Sunday, 23 January 2011

Look Back in Anger (1989)

There's something perversely compelling but ultimately tiresome about Look Back In Anger, the classic "kitchen sink drama" about an Angry Young Man. In fact, the protagonist's name, Jimmy Porter, has become something of a shorthand for "the Angry Young Man" - or, if you're like the PPCC, "self-important misogynistic asshole".

What's amazing about Look Back in Anger is how autobiographical it purportedly is. John Osborne, the playwright, was also notoriously horrible to his loved ones - after repeatedly insulting her, he threw his teenage daughter out of the house and never spoke to her again. Like Jimmy Porter, the cruelty of his language was infamous. And what's amazing is that someone so, well, self-involved and dick-ish, could have been able to write anything remotely three-dimensional at all. It's a wonder he managed to create characters other than Jimmy Porter - especially Jimmy's long-suffering wife, Alison, and friend, Cliff.

Anyway! Jimmy Porter (Kenneth Branagh) is a working class candy shop owner somewhere in an anonymous English town. He seethes at the unfairness of it all, particularly classism and, uh, the existence of women. His hatred for these two things he takes out with relish on Alison (Emma Thompson), his passive, upper class-slumming wife. A diarrheic talker, Jimmy hates the complacency, the conformism, the hypocrisy of modern English everything. He rails and rails… and rails… and rails some more, for good measure. His (only remaining?) friend, the adorable puppy-like Cliff (Gerard Horan), tries to keep the peace between Jimmy and Alison. Eventually, Alison's childhood friend, the righteous and churchy Helena (Siobhan Redmond), comes to visit and attempts to bark back at Jimmy.

All of this building tension - a tension that goes from being pleasantly coiled to excruciatingly awful to watch - is punctuated by rare moments of sweet, almost needy, affection: when they're not screaming at each other, Jimmy and Alison cuddle and coo about being a "bear and a squirrel", Alison and Cliff cuddle and coo ("My lovely!" Cliff always exclaims), and Jimmy and Cliff wrestle and rough-house like schoolboys. It's a strange, compelling roller coaster of ups and… well, not so much downs, as when the roller coaster breaks off the tracks and goes flying away.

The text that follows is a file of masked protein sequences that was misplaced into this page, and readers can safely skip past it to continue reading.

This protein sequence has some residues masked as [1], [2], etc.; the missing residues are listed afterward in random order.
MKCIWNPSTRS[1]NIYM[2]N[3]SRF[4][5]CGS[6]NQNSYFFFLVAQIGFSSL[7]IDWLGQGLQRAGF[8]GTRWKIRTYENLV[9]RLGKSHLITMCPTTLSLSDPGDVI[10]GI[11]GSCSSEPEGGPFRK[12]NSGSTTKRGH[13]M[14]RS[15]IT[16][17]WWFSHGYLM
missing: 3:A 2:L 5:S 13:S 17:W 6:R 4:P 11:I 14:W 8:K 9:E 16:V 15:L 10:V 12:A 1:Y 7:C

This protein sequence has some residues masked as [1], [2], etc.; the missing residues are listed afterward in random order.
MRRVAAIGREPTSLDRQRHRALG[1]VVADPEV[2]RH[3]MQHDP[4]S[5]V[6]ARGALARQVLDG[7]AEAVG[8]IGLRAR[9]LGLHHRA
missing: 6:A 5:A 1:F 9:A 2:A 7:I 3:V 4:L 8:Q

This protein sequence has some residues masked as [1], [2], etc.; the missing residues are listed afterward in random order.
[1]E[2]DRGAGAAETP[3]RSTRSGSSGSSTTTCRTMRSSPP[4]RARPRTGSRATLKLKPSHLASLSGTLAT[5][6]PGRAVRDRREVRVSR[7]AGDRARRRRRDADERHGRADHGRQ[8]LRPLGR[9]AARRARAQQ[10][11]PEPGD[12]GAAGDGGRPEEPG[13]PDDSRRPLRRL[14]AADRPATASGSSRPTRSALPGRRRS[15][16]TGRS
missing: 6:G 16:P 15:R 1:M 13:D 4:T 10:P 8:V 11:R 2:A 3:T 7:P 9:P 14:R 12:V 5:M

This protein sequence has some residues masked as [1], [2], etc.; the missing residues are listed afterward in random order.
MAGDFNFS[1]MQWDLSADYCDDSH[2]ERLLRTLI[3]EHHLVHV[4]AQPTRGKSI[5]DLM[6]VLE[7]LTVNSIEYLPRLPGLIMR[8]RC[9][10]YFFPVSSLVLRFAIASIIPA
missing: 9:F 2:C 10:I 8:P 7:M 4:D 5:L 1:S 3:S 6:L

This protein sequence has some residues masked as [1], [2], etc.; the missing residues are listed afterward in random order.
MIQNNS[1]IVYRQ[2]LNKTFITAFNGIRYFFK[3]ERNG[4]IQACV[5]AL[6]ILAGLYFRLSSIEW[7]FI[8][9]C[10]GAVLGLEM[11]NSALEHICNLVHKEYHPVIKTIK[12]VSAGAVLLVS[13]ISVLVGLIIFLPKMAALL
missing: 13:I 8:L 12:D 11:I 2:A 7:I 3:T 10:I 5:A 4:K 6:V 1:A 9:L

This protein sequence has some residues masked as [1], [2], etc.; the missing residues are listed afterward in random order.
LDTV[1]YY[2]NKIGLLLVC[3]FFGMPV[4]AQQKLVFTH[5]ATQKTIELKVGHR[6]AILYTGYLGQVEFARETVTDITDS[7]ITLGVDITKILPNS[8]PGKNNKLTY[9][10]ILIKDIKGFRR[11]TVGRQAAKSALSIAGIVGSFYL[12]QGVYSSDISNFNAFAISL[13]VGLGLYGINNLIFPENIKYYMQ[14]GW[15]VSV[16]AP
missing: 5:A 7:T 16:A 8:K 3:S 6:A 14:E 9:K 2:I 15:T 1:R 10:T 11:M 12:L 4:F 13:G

Kenneth Branagh and Emma Thompson are always reliably good in theater-driven stuff. Judi Dench directs, but it's a limited, anemic direction, still speaking theater language when it should be speaking movie.

The play itself has been lauded for bringing realism (and, we guess, nihilism and rebellion) to the English stage back in the 50s. It is certainly shockingly gritty by even today's standards - again, not so much because of the poverty or unwanted pregnancy stuff, so much as the cruelty of Jimmy and Osborne's relatively sympathetic treatment of it. It's as if Osborne is trying to tell us Jimmy is a prophet, someone who (as the "citation needed" intro of Osborne's wiki tells us) "argued for the cleansing wisdom of bad behavior and bad taste, and combined unsparing truthfulness with devastating wit." Now, we have a personal bone to pick with such a philosophy: mostly because we think compassion is the only universal wisdom, and behaving like an asshole isn't so much shaking off the shackles of a hypocritical, stifling society, as it is, well, being an asshole.

If we may go a bit Tiger Beatdown on Osborne and Jimmy for a moment, as well, we've always heard this ultra-individualistic, pessimistic philosophy proselytized by, well, angry young men. Angry, desperate egotism and self-pity of this sort, when coupled with disenfranchised young white men (as Jimmy and Osborne are), always makes us think of (1) misogyny! and (2) racism! And, indeed, you can read Look Back in Anger as a post-colonial play: Jimmy as a broken-down, post-imperial UK, with nothing else to conquer, wallowing in ennui and feelings of low self-worth. (Hey, Laurence Olivier, who was all about injecting patriotism into theater, thought Look Back in Anger was an offense to his "sense of patriotism and theatre".) In that respect, as a self-aware sympathetic satire of wounded, post-imperial British pride, Look Back in Anger is almost acceptable - but we're wary of giving Osborne too much self-reflective credit, especially since he was kinda right-wing and it smells throughout that he agrees with Jimmy. He certainly seems to think Jimmy's categorical hate of anyone upper class or female (or, worse, upper class and female!) is righteous and true. And he wasn't totally self-aware: as demonstrated in the completely ridiculous moment when another character, the father-in-law, listens to Alison describing Jimmy's various abuses and then compliments Jimmy on his "way with words" (?!). Why doesn't he just say, "Good heavens, that Jimmy fellow should become a playwright! He could revolutionize the stage with his witticisms!" Dude, he put a sockpuppet in his own play. What a troll...

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